Press "Enter" to skip to content

Protocol for Taps


One question I get often is what to do when Taps is sounded. What exactly is the protocol? In a nutshell, it’s the same protocol as when you hear the national anthem.


Taps is sounded at funerals, memorial services and wreath laying ceremonies. It is also the last call played at US military bases in the evening. Performance consists of 24 notes sounded on a bugle or trumpet. Taps is performed by a solo bugler without accompaniment or embellishment. Although sometimes performed with an echo, Taps is really meant to be sounded by a single bugler.

For more information on the origin of Taps CLICK HERE

At funerals, military honors follow a certain sequence dictated by tradition and protocol. Three rifle volleys are fired, followed by the sounding of Taps. The flag is then folded and presented to the Next-of-Kin.

Sometimes there is not a firing party available and Taps will be sounded upon the signal from the military or funeral home director.

The sequence at Arlington National Cemetery can be found here.

At memorial services or special events Taps is usually sounded toward the end of the program, usually before the benediction or dismissal. At wreath laying ceremonies, Taps is usually sounded after the wreath (or last one if there are several) is presented.


During a rendition of Taps at a military funeral, memorial service or wreath laying ceremony,

– All present not in uniform should stand at attention with the right hand over the heart;

– Men not in uniform should remove their headdress with their right hand and hold the headdress at the left shoulder, the hand being over the heart;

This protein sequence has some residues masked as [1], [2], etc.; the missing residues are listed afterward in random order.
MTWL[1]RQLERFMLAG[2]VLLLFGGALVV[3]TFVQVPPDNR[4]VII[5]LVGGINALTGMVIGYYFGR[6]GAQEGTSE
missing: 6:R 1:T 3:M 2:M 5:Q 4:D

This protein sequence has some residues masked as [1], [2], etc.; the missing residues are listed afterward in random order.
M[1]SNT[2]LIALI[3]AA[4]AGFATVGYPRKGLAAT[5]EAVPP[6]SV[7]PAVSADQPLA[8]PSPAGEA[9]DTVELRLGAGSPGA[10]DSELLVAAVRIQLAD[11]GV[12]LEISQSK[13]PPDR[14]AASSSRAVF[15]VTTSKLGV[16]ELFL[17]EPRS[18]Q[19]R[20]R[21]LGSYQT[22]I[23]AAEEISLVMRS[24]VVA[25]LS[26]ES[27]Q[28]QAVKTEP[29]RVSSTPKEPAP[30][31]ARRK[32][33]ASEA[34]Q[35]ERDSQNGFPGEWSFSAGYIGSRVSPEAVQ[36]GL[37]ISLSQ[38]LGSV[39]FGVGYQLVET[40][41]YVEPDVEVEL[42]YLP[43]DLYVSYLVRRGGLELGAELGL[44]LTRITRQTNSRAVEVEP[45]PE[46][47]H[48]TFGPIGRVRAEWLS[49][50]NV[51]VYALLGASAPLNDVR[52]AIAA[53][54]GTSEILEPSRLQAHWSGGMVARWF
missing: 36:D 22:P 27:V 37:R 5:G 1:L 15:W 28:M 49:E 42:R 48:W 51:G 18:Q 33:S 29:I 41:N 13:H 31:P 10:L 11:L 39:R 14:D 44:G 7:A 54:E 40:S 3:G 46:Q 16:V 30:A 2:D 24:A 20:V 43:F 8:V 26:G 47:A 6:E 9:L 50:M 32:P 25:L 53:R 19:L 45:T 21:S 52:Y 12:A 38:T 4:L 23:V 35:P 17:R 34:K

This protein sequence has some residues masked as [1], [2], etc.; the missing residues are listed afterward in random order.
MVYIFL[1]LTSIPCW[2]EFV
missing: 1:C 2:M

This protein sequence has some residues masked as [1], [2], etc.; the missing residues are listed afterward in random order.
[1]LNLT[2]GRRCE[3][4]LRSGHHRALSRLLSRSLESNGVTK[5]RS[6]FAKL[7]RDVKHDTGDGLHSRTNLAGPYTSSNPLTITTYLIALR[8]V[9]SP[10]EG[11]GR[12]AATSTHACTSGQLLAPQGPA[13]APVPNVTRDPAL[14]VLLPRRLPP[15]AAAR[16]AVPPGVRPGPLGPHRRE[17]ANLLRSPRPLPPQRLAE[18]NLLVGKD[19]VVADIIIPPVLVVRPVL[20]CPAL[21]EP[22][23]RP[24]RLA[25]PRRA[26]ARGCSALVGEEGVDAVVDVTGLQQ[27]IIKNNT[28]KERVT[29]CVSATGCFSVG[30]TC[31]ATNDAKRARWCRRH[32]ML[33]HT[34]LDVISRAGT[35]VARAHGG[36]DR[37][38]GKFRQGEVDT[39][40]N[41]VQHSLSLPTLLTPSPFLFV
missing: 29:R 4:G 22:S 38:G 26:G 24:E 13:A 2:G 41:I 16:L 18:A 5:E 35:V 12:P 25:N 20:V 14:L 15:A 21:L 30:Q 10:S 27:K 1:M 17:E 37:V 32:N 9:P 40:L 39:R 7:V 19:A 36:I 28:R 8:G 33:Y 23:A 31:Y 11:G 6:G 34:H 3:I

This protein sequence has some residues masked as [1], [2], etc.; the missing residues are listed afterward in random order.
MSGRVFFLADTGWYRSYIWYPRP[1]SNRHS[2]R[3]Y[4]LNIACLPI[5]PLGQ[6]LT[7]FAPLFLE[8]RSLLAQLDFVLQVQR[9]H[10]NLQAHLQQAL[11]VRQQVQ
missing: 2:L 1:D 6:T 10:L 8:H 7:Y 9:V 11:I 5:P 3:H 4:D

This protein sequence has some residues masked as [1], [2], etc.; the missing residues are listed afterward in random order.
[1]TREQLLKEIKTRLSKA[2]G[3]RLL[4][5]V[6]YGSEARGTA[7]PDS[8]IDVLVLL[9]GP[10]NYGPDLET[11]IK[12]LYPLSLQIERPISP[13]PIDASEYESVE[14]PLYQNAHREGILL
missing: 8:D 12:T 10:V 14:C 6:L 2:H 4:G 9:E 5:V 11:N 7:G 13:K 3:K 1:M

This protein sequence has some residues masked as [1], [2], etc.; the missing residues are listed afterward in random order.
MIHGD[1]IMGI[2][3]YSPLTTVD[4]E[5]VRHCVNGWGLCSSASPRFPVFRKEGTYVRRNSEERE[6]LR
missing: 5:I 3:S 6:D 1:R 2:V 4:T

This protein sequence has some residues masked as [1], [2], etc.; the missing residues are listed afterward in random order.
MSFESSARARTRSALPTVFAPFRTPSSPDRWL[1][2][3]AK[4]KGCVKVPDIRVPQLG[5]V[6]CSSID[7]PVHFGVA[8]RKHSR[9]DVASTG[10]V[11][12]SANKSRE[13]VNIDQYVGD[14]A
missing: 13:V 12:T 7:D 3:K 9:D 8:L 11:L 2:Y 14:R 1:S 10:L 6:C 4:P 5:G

– Individuals in uniform should give the military salute at the first note of Taps and maintain that position until the last note (note: if you are inside and uncovered, you stand at attention);

– Veterans and active-duty service-members not in uniform may render the hand salute;

– If you are inside and not in uniform it is proper to stand during Taps

– When Taps is sounded in the evening as the final call of the day at military bases, salutes are not required.

© copyright 2010


  1. C/SSgt Dominic Pershin C/SSgt Dominic Pershin July 1, 2019

    Hello, I am a bugler for my Civil Air Patrol Squadron I play taps regularly to close out meetings and I’ve played at funerals as well. I have a question about when taps is extinguished. When the last note is played do I render a hand salute after the playing of taps every time is played.

    C/SSgt Pershin, Dominic CAP

  2. Tapsbugler Tapsbugler Post author | June 14, 2019

    Not understanding of your question

  3. Phyllis Kelly Phyllis Kelly June 13, 2019

    Why is the bugler out of sight

  4. Tapsbugler Tapsbugler Post author | May 18, 2019

    If you are on a tour and hear Taps sounded. It would be appropriate to cease talking and face toward the music in silence. Rending a salute (like placing your hand over your heart) is also appropriate.
    You would treat it in the same manner as if you heard the National anthem



  5. Shannon Scott Shannon Scott May 17, 2019

    I give tours in a cemetery and at times from a distance, will hear TAPS or gun salute, should I and my guests do anything special or symbolic or just remain silent? Thank you.

  6. Jonathan Jonathan May 15, 2019

    I’ve been asked to play for a retired USMC friend’s funeral. Is it appropriate for a non-veteran to play taps for a veteran’s church funeral? Is there anything else to be aware of in this situation? Thanks.